The place we’re staying is in the Bywater, which our host tells us is like Bedstuy or Bushwick: historically hood, now being settled by artsy white people such as ourselves. He then proceeds to tell us a harrowing story as we walk to the bar. A couple was walking on this very street a few weeks back, and a man with a gun tried to rape the girl, and somehow they managed to get the gun from him and kill him. We are not in Bedstuy anymore; this does not happen on my block. I am wary, and glad we are rolling deep. The walk passes without incident, but I can’t help noticing how empty the streets are aside from us. Words like “poverty” and “safety” have very different meanings depending on where you are. We are in the neighborhood right next to the desolation of Hurricane Katrina, and you can still feel it in the air. The true luxury of touring is getting to see places you wouldn’t think to go in the company of people who know them.

The bar we go to is J & J’s, a few blocks from the house. Am I being hyperbolic if I say this is the best bar I’ve been to in America? I honestly can’t think of a better one. It is a legit dive, not a “dive” in the incoherent buzzword sense with which people in New York use it. An older Cajun guy, one of the owners, greets us from behind the bar. The light has a pale bluish quality, and the thin haze of smoke makes everything look luminescent. The vibe is a little seedy, but also welcoming, and very relaxed. I am struck by the diversity of the crowd. People of many ages, ethnicities, and walks of life are getting thoroughly loaded here. Some older guys who look like they come here every day and have de facto assigned seats are watching sports on TVs above the bar and chatting with the owner. Serious pool hustling is in effect. Our host ushers us to the back, where there is a patio. Perfect. My initial good feeling about the bar is reinforced when I order a shot of Jameson and receive the most generous pour I’ve seen since Big Snow Buffalo Lodge closed. There are easily three or four ounces of Jameson in here, for four dollars. Why is this bar not in my home town? Because if it were, it would be different. New Orleans is an island unto itself.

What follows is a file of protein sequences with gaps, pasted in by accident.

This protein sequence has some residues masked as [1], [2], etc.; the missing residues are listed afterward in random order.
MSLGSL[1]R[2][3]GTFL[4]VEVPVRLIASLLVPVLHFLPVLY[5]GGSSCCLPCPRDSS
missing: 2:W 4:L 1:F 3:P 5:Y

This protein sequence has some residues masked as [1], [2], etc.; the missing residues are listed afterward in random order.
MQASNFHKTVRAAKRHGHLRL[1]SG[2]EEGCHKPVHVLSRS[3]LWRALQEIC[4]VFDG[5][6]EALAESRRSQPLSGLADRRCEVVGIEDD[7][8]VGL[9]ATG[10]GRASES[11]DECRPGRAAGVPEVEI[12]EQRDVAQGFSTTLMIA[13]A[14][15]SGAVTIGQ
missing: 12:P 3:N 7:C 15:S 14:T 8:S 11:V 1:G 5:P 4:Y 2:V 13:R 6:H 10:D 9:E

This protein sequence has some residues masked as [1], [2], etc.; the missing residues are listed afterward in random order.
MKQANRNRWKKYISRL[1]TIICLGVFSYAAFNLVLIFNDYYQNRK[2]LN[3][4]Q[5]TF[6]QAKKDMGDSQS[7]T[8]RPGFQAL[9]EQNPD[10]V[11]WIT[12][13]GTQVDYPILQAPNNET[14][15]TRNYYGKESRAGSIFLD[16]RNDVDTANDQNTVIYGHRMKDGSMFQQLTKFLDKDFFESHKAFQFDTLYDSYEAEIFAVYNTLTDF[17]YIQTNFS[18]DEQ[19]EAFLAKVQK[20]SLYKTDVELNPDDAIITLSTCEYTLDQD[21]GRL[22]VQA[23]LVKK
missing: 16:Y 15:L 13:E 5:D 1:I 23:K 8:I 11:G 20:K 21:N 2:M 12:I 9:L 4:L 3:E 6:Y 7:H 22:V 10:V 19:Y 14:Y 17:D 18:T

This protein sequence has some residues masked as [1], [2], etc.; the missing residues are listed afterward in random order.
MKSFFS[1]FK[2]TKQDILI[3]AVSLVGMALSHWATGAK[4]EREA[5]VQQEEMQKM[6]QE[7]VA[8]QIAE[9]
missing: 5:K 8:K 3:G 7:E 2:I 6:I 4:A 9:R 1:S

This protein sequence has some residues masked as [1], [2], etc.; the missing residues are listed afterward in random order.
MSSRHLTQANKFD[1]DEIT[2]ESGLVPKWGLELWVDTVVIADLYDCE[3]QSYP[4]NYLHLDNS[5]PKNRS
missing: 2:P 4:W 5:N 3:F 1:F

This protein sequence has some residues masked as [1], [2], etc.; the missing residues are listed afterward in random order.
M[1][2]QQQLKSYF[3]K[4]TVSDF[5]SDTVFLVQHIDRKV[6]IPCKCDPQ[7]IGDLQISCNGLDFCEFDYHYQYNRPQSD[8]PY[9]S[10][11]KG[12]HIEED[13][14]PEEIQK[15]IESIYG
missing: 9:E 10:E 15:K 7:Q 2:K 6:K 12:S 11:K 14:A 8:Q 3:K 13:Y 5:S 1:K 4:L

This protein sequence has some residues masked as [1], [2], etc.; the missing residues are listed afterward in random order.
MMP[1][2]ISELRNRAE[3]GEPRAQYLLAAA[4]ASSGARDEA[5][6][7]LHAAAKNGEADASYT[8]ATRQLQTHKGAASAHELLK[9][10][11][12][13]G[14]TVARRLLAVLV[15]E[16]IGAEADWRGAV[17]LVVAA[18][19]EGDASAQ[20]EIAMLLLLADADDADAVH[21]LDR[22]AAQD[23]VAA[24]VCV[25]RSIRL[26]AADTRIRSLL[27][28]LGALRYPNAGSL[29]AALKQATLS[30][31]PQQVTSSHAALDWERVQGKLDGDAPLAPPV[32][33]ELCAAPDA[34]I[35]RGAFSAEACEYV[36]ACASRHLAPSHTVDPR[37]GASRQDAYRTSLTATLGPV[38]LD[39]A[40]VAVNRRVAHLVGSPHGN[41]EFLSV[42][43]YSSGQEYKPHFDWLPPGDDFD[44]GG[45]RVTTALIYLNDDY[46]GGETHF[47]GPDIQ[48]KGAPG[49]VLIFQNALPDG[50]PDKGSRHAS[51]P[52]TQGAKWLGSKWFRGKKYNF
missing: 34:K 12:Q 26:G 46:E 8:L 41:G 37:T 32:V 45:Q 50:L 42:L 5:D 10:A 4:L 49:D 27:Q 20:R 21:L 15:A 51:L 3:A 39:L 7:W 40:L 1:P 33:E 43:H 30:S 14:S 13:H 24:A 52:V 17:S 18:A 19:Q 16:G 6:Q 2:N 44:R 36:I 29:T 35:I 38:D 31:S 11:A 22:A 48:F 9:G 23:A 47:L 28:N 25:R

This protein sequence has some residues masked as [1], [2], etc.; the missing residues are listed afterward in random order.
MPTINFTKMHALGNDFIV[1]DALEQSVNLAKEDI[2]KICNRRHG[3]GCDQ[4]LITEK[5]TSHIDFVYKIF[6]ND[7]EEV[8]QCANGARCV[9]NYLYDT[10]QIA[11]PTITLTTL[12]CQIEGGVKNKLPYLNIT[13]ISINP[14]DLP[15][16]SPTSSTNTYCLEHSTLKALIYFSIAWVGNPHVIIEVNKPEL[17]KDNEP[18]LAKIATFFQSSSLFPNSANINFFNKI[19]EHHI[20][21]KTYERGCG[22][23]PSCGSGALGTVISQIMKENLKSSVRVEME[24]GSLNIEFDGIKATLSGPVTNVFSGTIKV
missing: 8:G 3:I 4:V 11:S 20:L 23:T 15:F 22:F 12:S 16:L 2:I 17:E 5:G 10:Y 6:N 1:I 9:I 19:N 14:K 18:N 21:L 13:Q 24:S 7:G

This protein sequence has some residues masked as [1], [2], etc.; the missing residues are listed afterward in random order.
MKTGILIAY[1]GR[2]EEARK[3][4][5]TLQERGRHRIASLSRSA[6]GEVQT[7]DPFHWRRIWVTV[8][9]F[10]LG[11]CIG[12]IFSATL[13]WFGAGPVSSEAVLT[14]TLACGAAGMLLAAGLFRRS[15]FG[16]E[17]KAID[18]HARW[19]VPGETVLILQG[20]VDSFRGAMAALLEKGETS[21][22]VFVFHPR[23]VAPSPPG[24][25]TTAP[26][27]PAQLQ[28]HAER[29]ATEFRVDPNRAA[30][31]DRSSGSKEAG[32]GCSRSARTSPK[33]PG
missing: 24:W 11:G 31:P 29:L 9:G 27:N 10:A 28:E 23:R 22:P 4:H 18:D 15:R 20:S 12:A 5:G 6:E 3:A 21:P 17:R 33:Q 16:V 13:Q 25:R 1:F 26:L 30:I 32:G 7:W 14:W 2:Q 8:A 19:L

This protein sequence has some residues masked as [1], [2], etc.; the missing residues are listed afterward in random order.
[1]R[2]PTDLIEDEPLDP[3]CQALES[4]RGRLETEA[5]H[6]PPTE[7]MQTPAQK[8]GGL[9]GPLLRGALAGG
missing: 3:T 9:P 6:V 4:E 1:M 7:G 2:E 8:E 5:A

I spend a while talking to a guy that a few of our friends seem to know, sitting near us on the patio. A tall, hard-looking black guy around my age in a bleach-white T-shirt, pants at knees, brand new baseball cap at a carefully calculated angle. He does some slinging, I am told, and also works as a cook during the day. No way is he going to talk to some shrimpy white kid he doesn’t know about his primary profession, so I figure I can engage him about food. Someone we’re with has told me he is an amazing cook, and I’m wondering if I can learn anything. People from New Orleans take food seriously, so a good word here means he’s probably really good. I buy him a Jameson in an attempt to butter him up. But it’s no use, he’s not giving me an inch. Nor should he, I guess; who the fuck am I?

“So what’s your specialty?”

“Pastas.”

“What’s your favorite kind of pasta to make?”

“Man, I could make whatever you want”.

And so on. I do learn that he has been cooking since he was ten years old, which explains his reticence; he has earned this knowledge and I have not. That he is married, but he and his wife are non-monogamous (“She do what she do, and I do what I do.”), and that he gets a lot on the side, but he’s not worried about her leaving him, because he is highly confident in his sexual prowess. That he recently lost his phone, which makes him nervous, because it is full of homemade pornography. He eventually leaves with a girl he has been ignoring all night who makes an endearingly clumsy pass at him, and I go back to shooting the shit with everyone else. He is not the sort of man who has to seek out the attention of women; they come to him. The owner comes out back to pick up the empty glasses and politely thank us for not making a lot of noise. He’s not even being facetious; we are a very well-behaved crew. New Orleans is a big drinking city, but something in the air encourages and propagates civility. This whole drinks-outside, no-closing-time thing would lead to the complete breakdown of the social order anywhere else. The temperature is perfect, and I am thoroughly in the hat. I remember looking at my watch around 4:30. I am told we made it home around 7. I am told this is not an abnormal Saturday night in New Orleans. Our host wakes up right around when we do, looking fresh. Then we’re off to Tallahassee.

The climate in Florida does not agree with me; the air is like a thick syrup. But our show promises to be a good time; it is a house show with a keg. The sound is amazing, and there’s no clear reason why. We’re just in the corner of a living room, only vocals through the PA, like always, but the balance is perfect. Opener Smooth Church is awesome, and gets extra points from me for actually using a Monotron onstage. We stay with friends on a floor. On our way to breakfast, we pass this amazing tableau.